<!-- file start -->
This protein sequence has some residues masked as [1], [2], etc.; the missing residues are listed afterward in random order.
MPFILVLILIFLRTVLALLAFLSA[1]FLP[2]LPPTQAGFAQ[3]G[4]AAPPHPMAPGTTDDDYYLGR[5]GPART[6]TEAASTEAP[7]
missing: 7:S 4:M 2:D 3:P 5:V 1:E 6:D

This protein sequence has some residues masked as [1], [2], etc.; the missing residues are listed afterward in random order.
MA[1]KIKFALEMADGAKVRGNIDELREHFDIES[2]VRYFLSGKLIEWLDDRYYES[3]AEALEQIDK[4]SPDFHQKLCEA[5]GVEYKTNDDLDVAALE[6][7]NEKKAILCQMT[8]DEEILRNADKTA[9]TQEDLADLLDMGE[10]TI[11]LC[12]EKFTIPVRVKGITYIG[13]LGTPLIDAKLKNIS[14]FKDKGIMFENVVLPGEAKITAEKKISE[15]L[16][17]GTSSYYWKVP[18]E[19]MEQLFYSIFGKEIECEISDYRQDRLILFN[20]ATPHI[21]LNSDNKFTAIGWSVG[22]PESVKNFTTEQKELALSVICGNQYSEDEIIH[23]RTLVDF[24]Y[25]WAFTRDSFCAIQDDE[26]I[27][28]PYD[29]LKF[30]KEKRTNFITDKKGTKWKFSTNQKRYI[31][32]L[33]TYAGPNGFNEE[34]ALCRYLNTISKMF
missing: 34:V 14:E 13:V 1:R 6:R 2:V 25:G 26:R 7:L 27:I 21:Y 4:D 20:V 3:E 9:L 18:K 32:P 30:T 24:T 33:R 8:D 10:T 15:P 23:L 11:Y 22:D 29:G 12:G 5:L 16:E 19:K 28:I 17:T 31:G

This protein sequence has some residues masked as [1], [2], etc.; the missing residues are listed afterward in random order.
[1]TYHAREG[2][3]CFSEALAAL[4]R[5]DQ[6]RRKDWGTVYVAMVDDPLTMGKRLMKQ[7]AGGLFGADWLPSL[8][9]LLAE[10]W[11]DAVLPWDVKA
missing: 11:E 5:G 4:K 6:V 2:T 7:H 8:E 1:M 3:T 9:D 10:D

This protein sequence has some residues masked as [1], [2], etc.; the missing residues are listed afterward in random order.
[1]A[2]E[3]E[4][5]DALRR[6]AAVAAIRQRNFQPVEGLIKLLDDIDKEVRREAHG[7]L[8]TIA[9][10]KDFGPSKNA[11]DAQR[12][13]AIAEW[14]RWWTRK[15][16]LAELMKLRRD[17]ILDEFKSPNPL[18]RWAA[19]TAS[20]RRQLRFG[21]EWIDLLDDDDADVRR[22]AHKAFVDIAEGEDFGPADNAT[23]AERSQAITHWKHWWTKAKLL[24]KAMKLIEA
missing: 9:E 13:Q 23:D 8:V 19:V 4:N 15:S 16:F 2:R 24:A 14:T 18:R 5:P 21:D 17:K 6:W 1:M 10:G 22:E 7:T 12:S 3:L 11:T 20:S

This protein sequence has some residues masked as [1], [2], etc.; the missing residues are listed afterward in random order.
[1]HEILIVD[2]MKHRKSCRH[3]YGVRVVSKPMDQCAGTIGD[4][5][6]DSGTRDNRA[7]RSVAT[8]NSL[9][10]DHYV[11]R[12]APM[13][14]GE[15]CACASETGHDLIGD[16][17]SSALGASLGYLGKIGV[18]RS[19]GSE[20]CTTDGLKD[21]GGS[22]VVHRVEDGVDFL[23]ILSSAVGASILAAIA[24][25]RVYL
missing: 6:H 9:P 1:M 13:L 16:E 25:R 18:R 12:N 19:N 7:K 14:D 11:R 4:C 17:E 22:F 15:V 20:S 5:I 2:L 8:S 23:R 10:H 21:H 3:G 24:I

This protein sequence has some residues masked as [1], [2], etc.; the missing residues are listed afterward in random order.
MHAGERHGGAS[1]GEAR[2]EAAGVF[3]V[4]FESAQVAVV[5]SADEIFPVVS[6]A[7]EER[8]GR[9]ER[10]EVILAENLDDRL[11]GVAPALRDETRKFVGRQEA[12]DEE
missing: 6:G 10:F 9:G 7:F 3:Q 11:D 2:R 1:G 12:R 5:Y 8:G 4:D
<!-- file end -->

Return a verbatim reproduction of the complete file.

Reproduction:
This protein sequence has some residues masked as [1], [2], etc.; the missing residues are listed afterward in random order.
MPFILVLILIFLRTVLALLAFLSA[1]FLP[2]LPPTQAGFAQ[3]G[4]AAPPHPMAPGTTDDDYYLGR[5]GPART[6]TEAASTEAP[7]
missing: 7:S 4:M 2:D 3:P 5:V 1:E 6:D

This protein sequence has some residues masked as [1], [2], etc.; the missing residues are listed afterward in random order.
MA[1]KIKFALEMADGAKVRGNIDELREHFDIES[2]VRYFLSGKLIEWLDDRYYES[3]AEALEQIDK[4]SPDFHQKLCEA[5]GVEYKTNDDLDVAALE[6][7]NEKKAILCQMT[8]DEEILRNADKTA[9]TQEDLADLLDMGE[10]TI[11]LC[12]EKFTIPVRVKGITYIG[13]LGTPLIDAKLKNIS[14]FKDKGIMFENVVLPGEAKITAEKKISE[15]L[16][17]GTSSYYWKVP[18]E[19]MEQLFYSIFGKEIECEISDYRQDRLILFN[20]ATPHI[21]LNSDNKFTAIGWSVG[22]PESVKNFTTEQKELALSVICGNQYSEDEIIH[23]RTLVDF[24]Y[25]WAFTRDSFCAIQDDE[26]I[27][28]PYD[29]LKF[30]KEKRTNFITDKKGTKWKFSTNQKRYI[31][32]L[33]TYAGPNGFNEE[34]ALCRYLNTISKMF
missing: 34:V 14:E 13:V 1:R 6:R 2:V 25:G 26:R 7:L 27:I 21:Y 4:D 20:V 3:E 9:L 18:K 32:P 30:T 24:T 33:R 8:D 10:T 15:P 23:L 11:Y 22:D 29:G 12:G 5:L 16:E 19:K 28:I 17:T 31:G

This protein sequence has some residues masked as [1], [2], etc.; the missing residues are listed afterward in random order.
[1]TYHAREG[2][3]CFSEALAAL[4]R[5]DQ[6]RRKDWGTVYVAMVDDPLTMGKRLMKQ[7]AGGLFGADWLPSL[8][9]LLAE[10]W[11]DAVLPWDVKA
missing: 11:E 5:G 4:K 6:V 2:T 7:H 8:E 1:M 3:T 9:D 10:D

This protein sequence has some residues masked as [1], [2], etc.; the missing residues are listed afterward in random order.
[1]A[2]E[3]E[4][5]DALRR[6]AAVAAIRQRNFQPVEGLIKLLDDIDKEVRREAHG[7]L[8]TIA[9][10]KDFGPSKNA[11]DAQR[12][13]AIAEW[14]RWWTRK[15][16]LAELMKLRRD[17]ILDEFKSPNPL[18]RWAA[19]TAS[20]RRQLRFG[21]EWIDLLDDDDADVRR[22]AHKAFVDIAEGEDFGPADNAT[23]AERSQAITHWKHWWTKAKLL[24]KAMKLIEA
missing: 9:E 13:Q 23:D 8:V 19:V 4:N 15:S 16:F 2:R 24:A 14:T 18:R 5:P 21:D 17:K 6:W 1:M 10:G 22:E 7:T 12:S 3:L 11:T 20:S

This protein sequence has some residues masked as [1], [2], etc.; the missing residues are listed afterward in random order.
[1]HEILIVD[2]MKHRKSCRH[3]YGVRVVSKPMDQCAGTIGD[4][5][6]DSGTRDNRA[7]RSVAT[8]NSL[9][10]DHYV[11]R[12]APM[13][14]GE[15]CACASETGHDLIGD[16][17]SSALGASLGYLGKIGV[18]RS[19]GSE[20]CTTDGLKD[21]GGS[22]VVHRVEDGVDFL[23]ILSSAVGASILAAIA[24][25]RVYL
missing: 6:H 9:P 1:M 13:L 16:E 25:R 18:R 12:N 19:N 7:K 14:D 11:R 4:C 17:E 22:F 15:V 20:S 5:I 2:L 8:S 23:R 10:H 21:H 3:G 24:I

This protein sequence has some residues masked as [1], [2], etc.; the missing residues are listed afterward in random order.
MHAGERHGGAS[1]GEAR[2]EAAGVF[3]V[4]FESAQVAVV[5]SADEIFPVVS[6]A[7]EER[8]GR[9]ER[10]EVILAENLDDRL[11]GVAPALRDETRKFVGRQEA[12]DEE
missing: 6:G 10:F 9:G 7:F 3:Q 11:D 2:R 1:G 12:R 5:Y 8:G 4:D